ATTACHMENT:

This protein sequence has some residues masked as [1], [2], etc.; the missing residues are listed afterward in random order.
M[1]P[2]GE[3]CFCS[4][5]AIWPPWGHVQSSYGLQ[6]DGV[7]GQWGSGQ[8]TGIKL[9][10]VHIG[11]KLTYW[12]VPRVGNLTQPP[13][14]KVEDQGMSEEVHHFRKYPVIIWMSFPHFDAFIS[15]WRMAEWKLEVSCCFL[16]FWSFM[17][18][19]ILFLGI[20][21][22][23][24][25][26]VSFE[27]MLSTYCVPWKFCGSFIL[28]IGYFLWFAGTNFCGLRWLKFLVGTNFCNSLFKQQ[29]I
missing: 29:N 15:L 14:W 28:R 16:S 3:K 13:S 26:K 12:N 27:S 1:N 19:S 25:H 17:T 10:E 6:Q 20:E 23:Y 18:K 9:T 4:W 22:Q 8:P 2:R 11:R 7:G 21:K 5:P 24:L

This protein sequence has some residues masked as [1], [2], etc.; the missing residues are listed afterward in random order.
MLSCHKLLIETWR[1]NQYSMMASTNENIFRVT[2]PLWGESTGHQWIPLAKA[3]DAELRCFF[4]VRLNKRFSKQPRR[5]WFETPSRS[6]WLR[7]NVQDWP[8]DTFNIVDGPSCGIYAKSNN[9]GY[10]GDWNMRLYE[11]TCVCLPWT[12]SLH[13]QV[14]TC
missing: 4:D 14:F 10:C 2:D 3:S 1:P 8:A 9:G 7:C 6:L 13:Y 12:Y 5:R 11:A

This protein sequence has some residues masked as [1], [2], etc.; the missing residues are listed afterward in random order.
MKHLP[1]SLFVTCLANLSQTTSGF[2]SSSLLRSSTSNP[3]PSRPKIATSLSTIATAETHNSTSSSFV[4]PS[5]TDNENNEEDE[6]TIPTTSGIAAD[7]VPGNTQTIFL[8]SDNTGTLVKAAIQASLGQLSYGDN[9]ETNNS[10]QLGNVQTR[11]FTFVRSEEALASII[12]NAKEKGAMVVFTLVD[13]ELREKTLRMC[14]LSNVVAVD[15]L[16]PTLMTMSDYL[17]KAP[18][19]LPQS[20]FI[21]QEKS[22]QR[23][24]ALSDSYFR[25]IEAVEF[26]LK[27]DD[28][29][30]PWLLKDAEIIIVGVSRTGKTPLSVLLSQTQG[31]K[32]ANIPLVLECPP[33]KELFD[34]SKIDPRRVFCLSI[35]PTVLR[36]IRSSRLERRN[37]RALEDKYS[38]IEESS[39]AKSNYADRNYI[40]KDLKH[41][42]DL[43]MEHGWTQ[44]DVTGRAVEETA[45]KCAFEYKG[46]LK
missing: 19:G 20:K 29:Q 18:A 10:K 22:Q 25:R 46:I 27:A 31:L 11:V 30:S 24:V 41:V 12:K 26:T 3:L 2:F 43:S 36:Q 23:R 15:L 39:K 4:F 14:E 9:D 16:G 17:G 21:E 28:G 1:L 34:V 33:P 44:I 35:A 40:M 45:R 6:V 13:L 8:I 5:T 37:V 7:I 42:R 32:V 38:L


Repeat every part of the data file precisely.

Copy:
This protein sequence has some residues masked as [1], [2], etc.; the missing residues are listed afterward in random order.
M[1]P[2]GE[3]CFCS[4][5]AIWPPWGHVQSSYGLQ[6]DGV[7]GQWGSGQ[8]TGIKL[9][10]VHIG[11]KLTYW[12]VPRVGNLTQPP[13][14]KVEDQGMSEEVHHFRKYPVIIWMSFPHFDAFIS[15]WRMAEWKLEVSCCFL[16]FWSFM[17][18][19]ILFLGI[20][21][22][23][24][25][26]VSFE[27]MLSTYCVPWKFCGSFIL[28]IGYFLWFAGTNFCGLRWLKFLVGTNFCNSLFKQQ[29]I
missing: 29:N 15:L 14:W 28:R 16:S 3:K 13:S 26:K 12:N 27:S 1:N 19:S 25:H 17:T 10:E 6:Q 20:E 23:Y 18:K 9:T 4:W 22:Q 8:P 2:R 11:R 7:G 21:K 5:P 24:L

This protein sequence has some residues masked as [1], [2], etc.; the missing residues are listed afterward in random order.
MLSCHKLLIETWR[1]NQYSMMASTNENIFRVT[2]PLWGESTGHQWIPLAKA[3]DAELRCFF[4]VRLNKRFSKQPRR[5]WFETPSRS[6]WLR[7]NVQDWP[8]DTFNIVDGPSCGIYAKSNN[9]GY[10]GDWNMRLYE[11]TCVCLPWT[12]SLH[13]QV[14]TC
missing: 4:D 14:F 10:C 2:D 3:S 1:P 8:A 9:G 7:C 6:L 13:Y 12:Y 5:R 11:A

This protein sequence has some residues masked as [1], [2], etc.; the missing residues are listed afterward in random order.
MKHLP[1]SLFVTCLANLSQTTSGF[2]SSSLLRSSTSNP[3]PSRPKIATSLSTIATAETHNSTSSSFV[4]PS[5]TDNENNEEDE[6]TIPTTSGIAAD[7]VPGNTQTIFL[8]SDNTGTLVKAAIQASLGQLSYGDN[9]ETNNS[10]QLGNVQTR[11]FTFVRSEEALASII[12]NAKEKGAMVVFTLVD[13]ELREKTLRMC[14]LSNVVAVD[15]L[16]PTLMTMSDYL[17]KAP[18][19]LPQS[20]FI[21]QEKS[22]QR[23][24]ALSDSYFR[25]IEAVEF[26]LK[27]DD[28][29][30]PWLLKDAEIIIVGVSRTGKTPLSVLLSQTQG[31]K[32]ANIPLVLECPP[33]KELFD[34]SKIDPRRVFCLSI[35]PTVLR[36]IRSSRLERRN[37]RALEDKYS[38]IEESS[39]AKSNYADRNYI[40]KDLKH[41][42]DL[43]MEHGWTQ[44]DVTGRAVEETA[45]KCAFEYKG[46]LK
missing: 19:G 20:K 29:Q 18:A 10:K 22:Q 25:R 46:I 27:A 31:L 11:V 30:S 24:V 41:V 12:K 26:T 3:L 2:F 43:S 36:Q 23:R 15:L 39:K 4:F 14:E 9:D 16:G 17:G 21:E 28:G 1:L 34:V 33:P 44:I 35:A 40:M 45:R 6:V 13:L 8:I 5:T 37:V 7:I 42:R 32:V 38:L